There is nothing more relaxing then soaking in a warm, scented bath in low lighting. This has the benefits of soothing tired muscles, helping to induce sleep, and reducing stress by aromatherapy. Pour a little of the LilyPad’s Massage Oil and Moisturizer in your bath, or (coming soon!) try our LilyPad Bath Salts!
Aromatherapy may have its’ origins in history with the use of infused aromatic oils, made by mashing dried plant material in heated oils, and then filtering the plant material out. Many such oils are described by Dioscorides, (40-90 AD) the Greek physician, pharmacologist and botanist who published De Materia Medica – a 5-volume encyclopedia about herbal medicine and related medicinal substances (a pharmacopeia), that was widely read for more than 1,500 years. Distilled essential oils have been utilized for medicinal purposes since the invention of distillation in the eleventh century. This is when the Persian polymath Ibn S?n? (Avicenna) isolated essential oils using steam distillation.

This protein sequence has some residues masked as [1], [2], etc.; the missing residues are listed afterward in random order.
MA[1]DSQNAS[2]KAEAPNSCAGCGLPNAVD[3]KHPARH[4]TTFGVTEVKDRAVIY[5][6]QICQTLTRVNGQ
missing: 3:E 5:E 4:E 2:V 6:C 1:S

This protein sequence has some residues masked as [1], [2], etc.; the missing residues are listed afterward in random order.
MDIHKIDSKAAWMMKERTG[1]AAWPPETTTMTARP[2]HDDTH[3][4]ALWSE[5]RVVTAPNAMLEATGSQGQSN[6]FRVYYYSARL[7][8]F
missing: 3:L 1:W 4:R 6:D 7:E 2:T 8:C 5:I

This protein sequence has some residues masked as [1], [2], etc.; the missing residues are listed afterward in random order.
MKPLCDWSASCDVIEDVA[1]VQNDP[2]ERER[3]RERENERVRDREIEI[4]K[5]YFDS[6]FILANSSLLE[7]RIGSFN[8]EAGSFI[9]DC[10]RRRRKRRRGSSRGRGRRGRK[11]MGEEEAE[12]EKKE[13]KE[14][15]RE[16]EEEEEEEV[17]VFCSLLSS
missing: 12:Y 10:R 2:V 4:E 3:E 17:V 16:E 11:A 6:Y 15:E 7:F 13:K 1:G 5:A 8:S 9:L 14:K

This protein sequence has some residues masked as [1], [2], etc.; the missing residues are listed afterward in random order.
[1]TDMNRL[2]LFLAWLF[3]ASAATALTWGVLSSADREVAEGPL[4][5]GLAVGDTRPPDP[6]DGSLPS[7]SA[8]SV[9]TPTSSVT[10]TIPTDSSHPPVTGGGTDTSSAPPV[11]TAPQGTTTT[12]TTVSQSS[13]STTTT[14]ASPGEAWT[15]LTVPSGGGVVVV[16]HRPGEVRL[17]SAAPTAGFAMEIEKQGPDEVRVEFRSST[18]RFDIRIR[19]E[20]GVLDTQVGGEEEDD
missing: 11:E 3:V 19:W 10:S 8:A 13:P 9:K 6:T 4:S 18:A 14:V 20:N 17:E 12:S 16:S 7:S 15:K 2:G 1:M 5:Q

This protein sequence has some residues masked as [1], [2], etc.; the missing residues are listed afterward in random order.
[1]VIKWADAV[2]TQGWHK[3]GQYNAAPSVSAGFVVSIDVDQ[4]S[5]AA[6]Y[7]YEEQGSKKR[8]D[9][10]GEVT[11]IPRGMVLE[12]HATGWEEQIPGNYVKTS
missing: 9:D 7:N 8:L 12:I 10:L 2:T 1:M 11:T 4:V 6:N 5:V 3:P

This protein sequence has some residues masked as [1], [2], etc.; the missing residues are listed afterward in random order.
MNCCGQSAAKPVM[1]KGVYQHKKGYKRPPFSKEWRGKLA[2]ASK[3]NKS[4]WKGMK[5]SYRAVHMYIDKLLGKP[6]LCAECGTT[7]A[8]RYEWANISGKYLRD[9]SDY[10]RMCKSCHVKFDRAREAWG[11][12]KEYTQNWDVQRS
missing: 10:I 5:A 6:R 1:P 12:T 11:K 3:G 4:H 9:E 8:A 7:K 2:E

The concept of aromatherapy was first presented in moden-day society by a small number of European scientists and doctors, in about 1907. By 1937, the word appeared in print in a French book written by René-Maurice Gattefossé on the subject: Aromathérapie: Les Huiles Essentielles, Hormones Végétales. The French surgeon Jean Valnet is credited with pioneering the medicinal uses of essential oils when he utilized them as antiseptics for wound treatment in soldiers during the second World War.